Join @POTUS Trump tonight at 8pm EST as he announces his #SCOTUS pick! We'll be streaming the historic event LIVE:

The API had been in beta and was only open to about 100 advertisers, but in advance of Snap Inc.'s soon-to-come initial public offering, the company has opened up its automated ad-bidding software to any brand that wants to use it. Check out Recode for the full story.

Today was Ajit Pai's first meeting as chairman and though he was asked about net neutrality several times, he repeatedly refused to say whether he'll enforce the rules. He's long expressed his opposition to the current rules and did say that he wouldn't pursue small ISPs that violate net neutrality's truth-in-billing rules, reports Ars Technica. But as for enforcing the core rules, he wouldn't touch the question, saying "I'm not going to comment on what steps we may or may not take on enforcement." The most he would say was that he favors "a free and open internet" and opposes Title II, which reclassified internet providers as common carriers. 

President Trump today met with pharmaceutical industry lobbyists to inform them of his new plan that involves "lowering taxes" and "getting rid of regulations." 

Reporters seemed confused about how exactly Trump would legislate lower drug prices. Some felt that he was backing off an earlier pledge to allow Medicare to negotiate drug prices; others weren't so sure. As Sarah Karlin-Smith from Politico put it: "It was a very confusing statement, in an already very confusing speech…"

Did anybody else interpret Trump's comments on Medicare drug negotiations the way @mattyglesias did?

I did not interpret Trump's remarks as backing off pledge to legislate lower drug prices i.e. Medicare negotiation. Did I mis-hear?

As we've documented, the majority of major tech companies have reacted strongly to President Trump's executive order banning immigration from seven Muslim-majority countries. But there are some notable exceptions who have yet to chime in, despite being contacted by reporters from Politico and other outlets. Here's the list of those who remain conspicuously silent (including Palantir, which is not expected to comment since its cofounder and largest shareholder is Peter Thiel, who is one of Trump's senior advisors) and it will be updated as circumstances warrant:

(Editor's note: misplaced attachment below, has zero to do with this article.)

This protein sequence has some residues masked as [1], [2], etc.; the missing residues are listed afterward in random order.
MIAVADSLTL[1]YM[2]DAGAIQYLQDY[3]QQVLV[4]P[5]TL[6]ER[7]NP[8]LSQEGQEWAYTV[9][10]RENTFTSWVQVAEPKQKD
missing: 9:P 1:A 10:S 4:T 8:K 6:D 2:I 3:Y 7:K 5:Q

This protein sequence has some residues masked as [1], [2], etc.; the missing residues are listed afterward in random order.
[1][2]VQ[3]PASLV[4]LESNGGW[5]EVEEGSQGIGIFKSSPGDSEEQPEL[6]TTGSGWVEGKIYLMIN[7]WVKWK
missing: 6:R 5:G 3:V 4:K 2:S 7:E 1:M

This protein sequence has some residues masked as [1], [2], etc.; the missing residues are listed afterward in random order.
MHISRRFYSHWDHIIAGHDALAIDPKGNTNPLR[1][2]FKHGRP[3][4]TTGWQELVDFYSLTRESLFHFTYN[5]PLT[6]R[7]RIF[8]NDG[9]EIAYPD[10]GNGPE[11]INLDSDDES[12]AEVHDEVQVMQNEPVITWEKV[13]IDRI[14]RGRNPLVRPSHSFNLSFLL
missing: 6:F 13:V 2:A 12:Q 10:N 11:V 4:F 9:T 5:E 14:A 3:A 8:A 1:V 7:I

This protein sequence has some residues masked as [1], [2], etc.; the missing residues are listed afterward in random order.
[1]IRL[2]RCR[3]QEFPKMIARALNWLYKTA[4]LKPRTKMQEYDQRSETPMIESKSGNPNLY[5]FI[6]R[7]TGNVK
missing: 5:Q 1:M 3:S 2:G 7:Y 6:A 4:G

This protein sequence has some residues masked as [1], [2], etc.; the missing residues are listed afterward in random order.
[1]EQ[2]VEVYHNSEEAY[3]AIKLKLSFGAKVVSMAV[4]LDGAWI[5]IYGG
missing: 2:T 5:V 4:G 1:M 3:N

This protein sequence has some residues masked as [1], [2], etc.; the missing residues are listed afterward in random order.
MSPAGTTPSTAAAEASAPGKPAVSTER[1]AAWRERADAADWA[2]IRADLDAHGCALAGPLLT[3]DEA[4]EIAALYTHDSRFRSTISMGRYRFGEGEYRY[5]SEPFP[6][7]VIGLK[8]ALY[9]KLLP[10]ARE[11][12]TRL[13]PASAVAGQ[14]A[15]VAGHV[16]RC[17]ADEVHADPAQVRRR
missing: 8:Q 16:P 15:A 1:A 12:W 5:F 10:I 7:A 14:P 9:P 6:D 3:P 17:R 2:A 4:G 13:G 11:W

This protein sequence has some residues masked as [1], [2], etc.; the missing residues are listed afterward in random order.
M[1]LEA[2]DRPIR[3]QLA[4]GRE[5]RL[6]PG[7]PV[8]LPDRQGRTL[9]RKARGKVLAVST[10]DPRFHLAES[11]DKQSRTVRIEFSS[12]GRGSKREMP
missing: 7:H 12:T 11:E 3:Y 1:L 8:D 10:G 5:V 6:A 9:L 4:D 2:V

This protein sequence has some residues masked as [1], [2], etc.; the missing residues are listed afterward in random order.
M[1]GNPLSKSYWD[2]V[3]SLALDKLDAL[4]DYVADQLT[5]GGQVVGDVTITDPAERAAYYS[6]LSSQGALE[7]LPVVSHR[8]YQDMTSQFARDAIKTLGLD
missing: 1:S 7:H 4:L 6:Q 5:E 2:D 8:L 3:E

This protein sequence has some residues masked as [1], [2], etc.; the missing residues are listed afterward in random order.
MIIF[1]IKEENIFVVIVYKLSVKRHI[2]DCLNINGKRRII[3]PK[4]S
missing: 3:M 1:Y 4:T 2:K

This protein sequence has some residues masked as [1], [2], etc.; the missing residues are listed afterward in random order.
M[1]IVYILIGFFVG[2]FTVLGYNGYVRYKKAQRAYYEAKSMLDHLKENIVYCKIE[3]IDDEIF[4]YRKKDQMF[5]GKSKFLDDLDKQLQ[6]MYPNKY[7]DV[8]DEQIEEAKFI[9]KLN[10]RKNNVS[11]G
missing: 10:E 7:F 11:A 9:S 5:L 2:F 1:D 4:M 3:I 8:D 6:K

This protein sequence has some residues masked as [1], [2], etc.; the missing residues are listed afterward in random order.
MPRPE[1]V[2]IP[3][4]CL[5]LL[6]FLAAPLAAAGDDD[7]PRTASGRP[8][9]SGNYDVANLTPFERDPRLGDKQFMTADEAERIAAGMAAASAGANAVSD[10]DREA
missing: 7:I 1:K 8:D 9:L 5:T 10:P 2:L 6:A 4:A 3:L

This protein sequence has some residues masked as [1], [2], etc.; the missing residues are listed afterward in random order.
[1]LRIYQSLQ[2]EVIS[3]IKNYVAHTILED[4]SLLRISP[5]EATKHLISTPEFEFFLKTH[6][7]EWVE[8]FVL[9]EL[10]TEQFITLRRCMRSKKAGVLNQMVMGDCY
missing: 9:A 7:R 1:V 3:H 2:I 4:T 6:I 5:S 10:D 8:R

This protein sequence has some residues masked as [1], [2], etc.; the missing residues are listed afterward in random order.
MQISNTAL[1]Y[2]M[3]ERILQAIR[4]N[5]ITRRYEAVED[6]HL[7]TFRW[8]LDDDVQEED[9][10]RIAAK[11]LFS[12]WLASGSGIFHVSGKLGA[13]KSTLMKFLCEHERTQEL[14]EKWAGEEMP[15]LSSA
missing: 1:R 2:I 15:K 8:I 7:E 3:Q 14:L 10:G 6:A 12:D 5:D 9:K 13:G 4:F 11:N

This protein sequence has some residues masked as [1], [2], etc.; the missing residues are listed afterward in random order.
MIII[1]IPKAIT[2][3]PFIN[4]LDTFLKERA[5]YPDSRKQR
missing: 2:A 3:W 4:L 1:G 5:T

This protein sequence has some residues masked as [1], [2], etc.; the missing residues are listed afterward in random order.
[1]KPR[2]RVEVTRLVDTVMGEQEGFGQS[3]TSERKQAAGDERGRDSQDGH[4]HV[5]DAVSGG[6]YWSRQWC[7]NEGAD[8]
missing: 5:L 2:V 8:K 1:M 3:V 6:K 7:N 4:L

• Oracle


• Palantir

• Verizon

• AT&T


• Sprint

Video game giant Nintendo Co. reported quarterly earnings yesterday, far surpassing estimates on the strength of the mega hit Pokémon Go. The Japanese company delivered a profit of 64.7 billion yen ($569 million) for the quarter and raised its full-year forecast to 90 billion yen for the fiscal year. That's up from prior projections of 50 billion. A weaker yen came in handy, too. Read more from Bloomberg here.

[Photo: Nintendo]

The online flower delivery market is buzzing with new companies; Bloomthat, Farmgirl Flowers, and UrbanStems have joined more established companies like 1-800-Flowers and Teleflora. 

Investors are optimistic that the startups have more room to grow. Yesterday, the Bouqs announced that it has just raised $24 million in Series C funding, bringing the total amount raised to over $43 since 2013. The company touts a more eco-friendly approach that involves a network of farmers around the world who only cut stems when a customer places an order, thereby eliminating waste. The Bouqs will use this funding to continue to innovate its supply chain. 

The tech giants are reportedly planning to file an amicus brief in support of a lawsuit challenging President Trump's executive order on immigration. Google, Airbnb, and Netflix are among the companies meeting today, according to sources cited by Reuters. Read the full story here.